She and volunteers she met there remain close, reuniting every October, and Feltes is active in regional and national Peace Corps organizations. Seven fellow-volunteers became physicians.
"When you meet someone who was a volunteer, there are so many things you don't need to say," she explained. "You know that person."
Annette Jones Chinchilla, principal of Fort Mill's Riverview Elementary School, said the Peace Corps instilled an empathy for the less fortunate. When she spent 1988 and 1989 as a health worker in Costa Rica, she lived as one destitute. She taught villagers to plant and eat more vegetables, to move the latrine away from the water supply, that malaria-bearing mosquitoes live in stagnate water.
"I lived in poverty, and some people in the village had a telephone and a washing machine," she recalls. "I was jealous of that.
"It also gave me a much better understanding of handicapped people. I was handicapped. When I arrived, I didn't know how to ask where is the bathroom. I couldn't communicate. As a school principal, I remember that."
Changing the myth
They did not bring peace to the world, but the volunteers believe that in every remote village where a volunteer became one with the people, the myth of Americans as monsters was exploded.
"The legacy of the Peace Corps lies in the individual relationships with the people," says Alice Burmeister, assistant professor of art history at Winthrop University who introduced a hybrid seed to hungry people in Niger from 1987 to 1990.
"I was so inspired by them. They may eat only one meal a day, but they maintain rich human relationships. They are rich in human resources and their understanding of human connections. We are lacking a lot of that in our culture. They don't worry about acquiring a lot of stuff. Here I get bogged down by details of life. There I can experience things more intensely and deeply."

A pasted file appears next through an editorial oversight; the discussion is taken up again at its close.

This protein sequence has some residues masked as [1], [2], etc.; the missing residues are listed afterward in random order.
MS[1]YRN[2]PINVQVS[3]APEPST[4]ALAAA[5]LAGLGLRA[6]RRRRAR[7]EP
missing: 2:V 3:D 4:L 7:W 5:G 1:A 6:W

In fact, African art later became her specialty when she earned her Ph.D. on a Fulbright scholarship. She returns every few years to the village she loved, and sees the children of former students still playing the "ring around the rosie" game she taught.
Her first stop is usually with Maria, a Niger woman about her age who lived in the hut next door, mentoring her on customs, listening when she needed to talk, sharing tears. As other female volunteers, she believes she offered a role model to women in Third World countries where the gentle sex works the hardest and is treated third- class. Most had never imagined women could be teachers before volunteers arrived.
Maria has seven or eight children now and has grown thin. Her husband has taken a co-wife, a topic about which she commiserated with Burmeister.
"I was amazed at how hard she worked," Burmeister said. "Sometimes she would pound grain and breast feed at the same time.
"We continue to share our lives. We communicate in simple, but meaningful ways. We don't need a lot of words. We identified with one another as women and supported one another."
Burmeister continues her Peace Corps ambassadorship in the classroom, as does Chincilla and Feltes. Burmeister helped sponsor the current African toy exhibit at the Museum of York County. Chincilla met her husband in Costa Rica. She stayed after her Peace Corps tour ended, and the couple frequently returns.
The jungle has since overcome Halyburton's village near the Amazon River, but he still visits. He became involved in a program with Brazilian exchange students and is active in cultural exchange, including serving on the board of directors of Friendship Force.
Feltes participates in international efforts through her Peace Corps liaisons.
"I believe in the Peace Corps 100 percent," she said. "I don't think there is a better organization to promote understanding and peace."
Read the full story here:
Pioneers of peace